Published on January 23rd, 2009 | by Scott Cooney4
Book Review–75 Green Businesses by Glenn Croston
75 Green Businesses You Can Start to Make Money and Make a Difference
by Glenn Croston, Ph.D
This book is a nice complement to Ecopreneuring by John Ivanko and Lisa Kivirist, in that while the latter is a lifestyle book, i.e., what would it be like to be a social entrepreneur, this book cuts to the chase and describes, as its title says, 75 different green business opportunities that people can start. It gives a relative scale on how much capital may be required, and how long it may take to get started for each kind of business.
The potential market for this book is huge. As described in the preface, “77% of Americans are concerned about the environment and feel it is urgent to get involved and make a difference.” Add this sentiment to the powerful entrepreneurial spirit in this country, and the center of your Venn Diagram becomes a large and potentially powerful group.
Croston describes opportunities as diverse as sugarcane ethanol production to sustainable catfish and tilapia farms. Croston has done his research and describes the opportunities well. Anyone already in the green community will recognize much of Croston’s arguments around why there is a need for a particular kind of business, but for the layperson, it is quite the educational piece.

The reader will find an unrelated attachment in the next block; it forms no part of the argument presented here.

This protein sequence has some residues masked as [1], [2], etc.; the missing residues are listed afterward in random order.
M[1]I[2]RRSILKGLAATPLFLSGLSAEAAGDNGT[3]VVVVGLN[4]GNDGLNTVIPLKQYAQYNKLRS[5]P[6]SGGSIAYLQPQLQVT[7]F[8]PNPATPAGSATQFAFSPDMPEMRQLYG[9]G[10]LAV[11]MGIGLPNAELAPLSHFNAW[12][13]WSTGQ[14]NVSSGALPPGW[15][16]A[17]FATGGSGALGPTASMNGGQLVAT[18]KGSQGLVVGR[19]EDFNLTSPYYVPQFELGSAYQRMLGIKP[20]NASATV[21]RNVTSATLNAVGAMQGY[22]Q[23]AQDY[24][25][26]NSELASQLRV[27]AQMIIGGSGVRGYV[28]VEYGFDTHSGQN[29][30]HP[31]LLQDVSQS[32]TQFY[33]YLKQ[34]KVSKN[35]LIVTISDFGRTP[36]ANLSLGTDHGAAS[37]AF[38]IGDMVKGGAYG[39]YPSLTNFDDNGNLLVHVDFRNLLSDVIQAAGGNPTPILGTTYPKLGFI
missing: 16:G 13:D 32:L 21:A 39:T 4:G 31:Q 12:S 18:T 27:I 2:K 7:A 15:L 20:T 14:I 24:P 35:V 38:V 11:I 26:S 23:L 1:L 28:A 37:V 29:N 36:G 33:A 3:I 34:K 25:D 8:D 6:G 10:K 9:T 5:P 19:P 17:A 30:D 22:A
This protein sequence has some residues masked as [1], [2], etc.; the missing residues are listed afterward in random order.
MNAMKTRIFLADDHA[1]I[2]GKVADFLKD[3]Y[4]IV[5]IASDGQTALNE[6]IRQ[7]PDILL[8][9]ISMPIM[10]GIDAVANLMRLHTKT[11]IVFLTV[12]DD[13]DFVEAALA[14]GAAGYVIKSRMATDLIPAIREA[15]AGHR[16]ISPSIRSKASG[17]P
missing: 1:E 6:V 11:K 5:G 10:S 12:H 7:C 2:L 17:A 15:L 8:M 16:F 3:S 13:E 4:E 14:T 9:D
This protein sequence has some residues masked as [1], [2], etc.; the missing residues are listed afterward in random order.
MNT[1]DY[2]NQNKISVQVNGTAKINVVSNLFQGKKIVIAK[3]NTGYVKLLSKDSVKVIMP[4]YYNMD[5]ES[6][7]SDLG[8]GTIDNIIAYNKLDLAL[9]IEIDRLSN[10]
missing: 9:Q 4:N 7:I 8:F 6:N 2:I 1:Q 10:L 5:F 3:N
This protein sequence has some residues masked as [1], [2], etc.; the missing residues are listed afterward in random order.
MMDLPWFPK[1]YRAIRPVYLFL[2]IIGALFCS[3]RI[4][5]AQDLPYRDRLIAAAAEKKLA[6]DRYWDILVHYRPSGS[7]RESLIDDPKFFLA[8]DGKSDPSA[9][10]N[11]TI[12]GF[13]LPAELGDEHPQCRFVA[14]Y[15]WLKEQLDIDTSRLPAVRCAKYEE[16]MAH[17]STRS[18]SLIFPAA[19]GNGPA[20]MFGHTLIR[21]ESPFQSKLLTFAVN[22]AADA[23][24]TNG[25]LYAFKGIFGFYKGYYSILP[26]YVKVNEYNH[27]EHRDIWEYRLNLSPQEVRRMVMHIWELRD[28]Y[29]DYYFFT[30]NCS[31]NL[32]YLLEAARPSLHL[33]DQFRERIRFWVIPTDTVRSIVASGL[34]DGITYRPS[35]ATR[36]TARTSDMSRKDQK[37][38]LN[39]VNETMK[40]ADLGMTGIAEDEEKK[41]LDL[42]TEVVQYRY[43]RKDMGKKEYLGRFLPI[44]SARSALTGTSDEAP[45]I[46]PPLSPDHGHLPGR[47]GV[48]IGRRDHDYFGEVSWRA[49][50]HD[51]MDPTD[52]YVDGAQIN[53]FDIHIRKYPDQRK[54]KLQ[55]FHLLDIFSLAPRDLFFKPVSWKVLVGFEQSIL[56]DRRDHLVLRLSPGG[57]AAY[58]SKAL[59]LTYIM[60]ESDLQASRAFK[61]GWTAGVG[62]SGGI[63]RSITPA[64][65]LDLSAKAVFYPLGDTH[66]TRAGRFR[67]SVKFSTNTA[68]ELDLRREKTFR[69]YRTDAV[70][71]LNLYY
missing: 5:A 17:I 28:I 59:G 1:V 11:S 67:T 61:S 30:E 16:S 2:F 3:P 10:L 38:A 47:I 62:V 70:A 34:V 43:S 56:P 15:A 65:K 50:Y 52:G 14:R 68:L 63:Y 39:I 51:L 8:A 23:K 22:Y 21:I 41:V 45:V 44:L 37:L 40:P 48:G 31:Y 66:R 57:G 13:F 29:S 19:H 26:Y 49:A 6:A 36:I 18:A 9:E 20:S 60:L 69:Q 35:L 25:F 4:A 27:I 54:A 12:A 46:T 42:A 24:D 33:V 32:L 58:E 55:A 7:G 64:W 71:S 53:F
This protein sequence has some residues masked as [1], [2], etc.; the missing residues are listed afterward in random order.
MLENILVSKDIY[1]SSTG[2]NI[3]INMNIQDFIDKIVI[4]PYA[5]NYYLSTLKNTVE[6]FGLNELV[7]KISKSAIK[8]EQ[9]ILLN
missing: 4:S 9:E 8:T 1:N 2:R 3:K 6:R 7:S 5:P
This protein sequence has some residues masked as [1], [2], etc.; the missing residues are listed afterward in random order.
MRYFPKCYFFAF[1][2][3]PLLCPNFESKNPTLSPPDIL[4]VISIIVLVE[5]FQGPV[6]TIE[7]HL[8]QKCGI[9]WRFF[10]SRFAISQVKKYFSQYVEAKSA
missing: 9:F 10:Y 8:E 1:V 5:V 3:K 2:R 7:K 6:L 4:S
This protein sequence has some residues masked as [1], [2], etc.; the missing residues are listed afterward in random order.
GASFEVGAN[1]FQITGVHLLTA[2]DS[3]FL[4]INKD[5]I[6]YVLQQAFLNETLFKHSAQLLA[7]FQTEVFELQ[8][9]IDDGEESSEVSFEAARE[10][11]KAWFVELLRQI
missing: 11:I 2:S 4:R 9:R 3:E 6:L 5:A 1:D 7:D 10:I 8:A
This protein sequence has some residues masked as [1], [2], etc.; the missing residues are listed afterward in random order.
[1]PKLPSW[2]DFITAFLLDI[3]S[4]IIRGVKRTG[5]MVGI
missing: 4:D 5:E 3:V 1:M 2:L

One might argue that there is more to starting a green law firm than is covered in that particular chapter, but Croston gives readers a teaser into what the need is and how it could be filled, rather than the nuts and bolts of becoming a law firm. There are obvious limitations to this style of book, as editors will only allow so much room for each kind of business, and a true to form business plan would be 70-80 pages. In all, Croston does a nice job balancing the need for important facets of the business with the limited space available for each.
Some opportunities are simpler, and require nothing more than willpower, and others much more complex. This mix makes the book valuable to readers in most economic, lifestyle, and social conditions.
In interviewing Croston about this book, I asked about his upcoming plans. As it turns out, we are kindred spirits, with our life missions currently pointing toward helping as many aspiring social entrepreneurs succeed as is possible. This book is part of that puzzle, and a valuable item to have on the bookshelf.
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